Zofran works by antagonizing, i.e., blocking, 5-HT3 (serotonin) receptors (http://theoncologist.alphamedpress.org/content/7/5/424.full) in both the central nervous system and the gastrointestinal tract.
|Signals involved in chemotherapy-induced nausea and vomiting. Image is from "Nausea and vomiting with high-dose chemotherapy and stem cell rescue therapy: a review of antiemetic regimens." M E Trigg and D M Inverso. Bone Marrow Transplant (2008) 42:501-506. (http://www.nature.com/bmt/journal/v42/n8/full/bmt2008257a.html)|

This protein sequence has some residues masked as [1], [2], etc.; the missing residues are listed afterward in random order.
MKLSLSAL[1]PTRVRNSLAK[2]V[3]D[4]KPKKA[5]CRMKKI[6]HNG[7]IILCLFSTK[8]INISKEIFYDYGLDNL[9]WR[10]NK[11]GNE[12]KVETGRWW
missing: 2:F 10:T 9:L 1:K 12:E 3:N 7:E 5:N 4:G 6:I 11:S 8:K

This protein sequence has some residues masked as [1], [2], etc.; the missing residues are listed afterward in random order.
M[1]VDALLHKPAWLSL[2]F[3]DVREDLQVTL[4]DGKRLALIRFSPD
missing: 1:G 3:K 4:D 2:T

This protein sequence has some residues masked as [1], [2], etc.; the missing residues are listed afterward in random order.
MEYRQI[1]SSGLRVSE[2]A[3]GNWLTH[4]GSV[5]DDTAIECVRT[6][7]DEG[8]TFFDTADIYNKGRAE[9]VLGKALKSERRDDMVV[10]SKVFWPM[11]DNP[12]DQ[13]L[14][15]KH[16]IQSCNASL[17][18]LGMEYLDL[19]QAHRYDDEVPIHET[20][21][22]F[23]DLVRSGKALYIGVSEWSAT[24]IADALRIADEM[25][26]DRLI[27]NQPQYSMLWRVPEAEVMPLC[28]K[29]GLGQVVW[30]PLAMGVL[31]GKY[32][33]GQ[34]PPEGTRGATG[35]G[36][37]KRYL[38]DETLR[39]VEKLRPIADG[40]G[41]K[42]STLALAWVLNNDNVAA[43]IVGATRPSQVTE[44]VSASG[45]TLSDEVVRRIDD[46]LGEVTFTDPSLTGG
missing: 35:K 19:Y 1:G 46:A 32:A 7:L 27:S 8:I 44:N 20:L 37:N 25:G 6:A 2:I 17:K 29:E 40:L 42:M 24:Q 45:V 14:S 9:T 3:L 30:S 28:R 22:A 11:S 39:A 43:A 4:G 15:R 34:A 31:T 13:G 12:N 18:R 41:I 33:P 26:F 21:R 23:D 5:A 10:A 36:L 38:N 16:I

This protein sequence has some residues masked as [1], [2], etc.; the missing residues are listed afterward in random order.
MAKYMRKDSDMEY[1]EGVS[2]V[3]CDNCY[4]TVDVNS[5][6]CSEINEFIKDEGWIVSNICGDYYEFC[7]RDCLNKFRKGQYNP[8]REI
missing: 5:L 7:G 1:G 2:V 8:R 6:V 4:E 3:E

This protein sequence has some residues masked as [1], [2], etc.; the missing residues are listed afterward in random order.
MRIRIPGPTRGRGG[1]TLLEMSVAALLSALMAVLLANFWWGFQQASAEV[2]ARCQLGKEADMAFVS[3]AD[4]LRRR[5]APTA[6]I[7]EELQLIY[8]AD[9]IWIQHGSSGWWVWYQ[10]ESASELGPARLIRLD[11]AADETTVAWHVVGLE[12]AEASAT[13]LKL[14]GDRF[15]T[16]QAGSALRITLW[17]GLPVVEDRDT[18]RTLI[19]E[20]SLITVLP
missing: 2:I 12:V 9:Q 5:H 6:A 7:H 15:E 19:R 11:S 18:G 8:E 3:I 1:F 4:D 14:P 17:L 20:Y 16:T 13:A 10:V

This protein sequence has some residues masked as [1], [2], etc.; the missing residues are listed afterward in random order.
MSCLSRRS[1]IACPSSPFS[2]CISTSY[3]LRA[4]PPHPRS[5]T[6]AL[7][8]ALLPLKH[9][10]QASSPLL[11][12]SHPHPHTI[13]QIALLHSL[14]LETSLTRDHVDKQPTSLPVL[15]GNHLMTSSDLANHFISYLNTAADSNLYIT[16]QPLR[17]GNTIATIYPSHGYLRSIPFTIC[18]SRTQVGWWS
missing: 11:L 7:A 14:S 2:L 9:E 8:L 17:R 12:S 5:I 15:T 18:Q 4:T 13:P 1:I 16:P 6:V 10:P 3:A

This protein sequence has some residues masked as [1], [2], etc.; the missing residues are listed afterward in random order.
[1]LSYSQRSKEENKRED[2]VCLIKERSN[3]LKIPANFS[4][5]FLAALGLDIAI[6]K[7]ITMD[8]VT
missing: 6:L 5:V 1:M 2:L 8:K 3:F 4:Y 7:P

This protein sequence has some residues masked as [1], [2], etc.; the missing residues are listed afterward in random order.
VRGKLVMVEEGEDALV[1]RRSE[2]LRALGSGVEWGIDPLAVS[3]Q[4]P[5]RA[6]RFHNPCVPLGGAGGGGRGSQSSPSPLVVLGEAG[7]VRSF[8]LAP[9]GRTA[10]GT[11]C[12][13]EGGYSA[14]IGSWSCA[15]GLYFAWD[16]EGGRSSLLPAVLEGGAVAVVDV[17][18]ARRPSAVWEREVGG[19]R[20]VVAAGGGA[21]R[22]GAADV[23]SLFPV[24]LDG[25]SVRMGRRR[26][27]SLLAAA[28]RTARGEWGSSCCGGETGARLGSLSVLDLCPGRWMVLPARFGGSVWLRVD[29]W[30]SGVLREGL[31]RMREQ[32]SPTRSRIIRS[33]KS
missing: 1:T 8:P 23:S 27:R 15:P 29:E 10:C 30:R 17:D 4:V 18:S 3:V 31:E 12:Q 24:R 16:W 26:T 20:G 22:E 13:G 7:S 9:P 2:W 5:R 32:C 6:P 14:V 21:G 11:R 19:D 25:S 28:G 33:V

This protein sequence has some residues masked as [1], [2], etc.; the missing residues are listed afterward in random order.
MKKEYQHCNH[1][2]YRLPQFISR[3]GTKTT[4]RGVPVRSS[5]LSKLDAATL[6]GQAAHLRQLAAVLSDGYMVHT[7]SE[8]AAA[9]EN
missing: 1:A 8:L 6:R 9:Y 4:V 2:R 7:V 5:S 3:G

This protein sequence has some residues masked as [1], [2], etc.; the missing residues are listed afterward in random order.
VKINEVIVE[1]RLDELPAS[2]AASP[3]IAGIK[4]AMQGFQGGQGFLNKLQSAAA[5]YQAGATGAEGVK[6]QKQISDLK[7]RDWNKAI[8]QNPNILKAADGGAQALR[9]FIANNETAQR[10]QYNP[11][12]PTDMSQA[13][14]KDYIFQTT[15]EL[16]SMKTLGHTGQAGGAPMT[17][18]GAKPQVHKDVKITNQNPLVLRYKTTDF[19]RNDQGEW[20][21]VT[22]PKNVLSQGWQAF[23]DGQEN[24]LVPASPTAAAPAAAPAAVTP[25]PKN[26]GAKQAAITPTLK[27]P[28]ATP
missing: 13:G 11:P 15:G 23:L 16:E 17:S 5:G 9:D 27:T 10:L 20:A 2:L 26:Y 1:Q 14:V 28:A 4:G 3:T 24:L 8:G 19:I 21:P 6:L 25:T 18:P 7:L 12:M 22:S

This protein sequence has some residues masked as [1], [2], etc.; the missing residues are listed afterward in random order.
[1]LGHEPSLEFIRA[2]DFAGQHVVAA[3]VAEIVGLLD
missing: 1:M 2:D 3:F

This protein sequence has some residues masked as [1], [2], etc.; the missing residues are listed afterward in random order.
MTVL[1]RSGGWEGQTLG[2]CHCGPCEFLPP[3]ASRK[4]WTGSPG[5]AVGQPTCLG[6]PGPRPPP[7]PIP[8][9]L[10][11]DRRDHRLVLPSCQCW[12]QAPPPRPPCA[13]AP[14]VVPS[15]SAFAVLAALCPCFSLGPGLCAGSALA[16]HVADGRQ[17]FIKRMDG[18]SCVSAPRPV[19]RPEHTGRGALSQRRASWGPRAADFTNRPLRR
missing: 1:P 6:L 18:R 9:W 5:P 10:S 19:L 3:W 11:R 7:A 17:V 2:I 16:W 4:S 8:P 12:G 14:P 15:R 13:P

It seems to me that the less risky way to address sulfite irritation is to help the body break down sulfite into sulfate (via support of the enzyme sulfite oxidase) and pass sulfite out of the gastrointestinal tract more quickly (via measures to speed gastric emptying) rather than working to block sulfite's effects on the 5-HT3 receptors, for the 5-HT3 receptors have other jobs to do in the body (https://www.ncbi.nlm.nih.gov/pmc/articles/PMC4417587/, https://www.ncbi.nlm.nih.gov/pmc/articles/PMC4263148/, https://www.ncbi.nlm.nih.gov/pubmed/27401036, https://www.ncbi.nlm.nih.gov/pubmed/25986676, https://www.ncbi.nlm.nih.gov/pubmed/25196083) besides mediate vomiting. Also, there will still be sulfite in the stomach and intestine which could continue to damage the mucosal lining. Unless my theory is disproven, I cannot get behind widespread use of Zofran for NVP.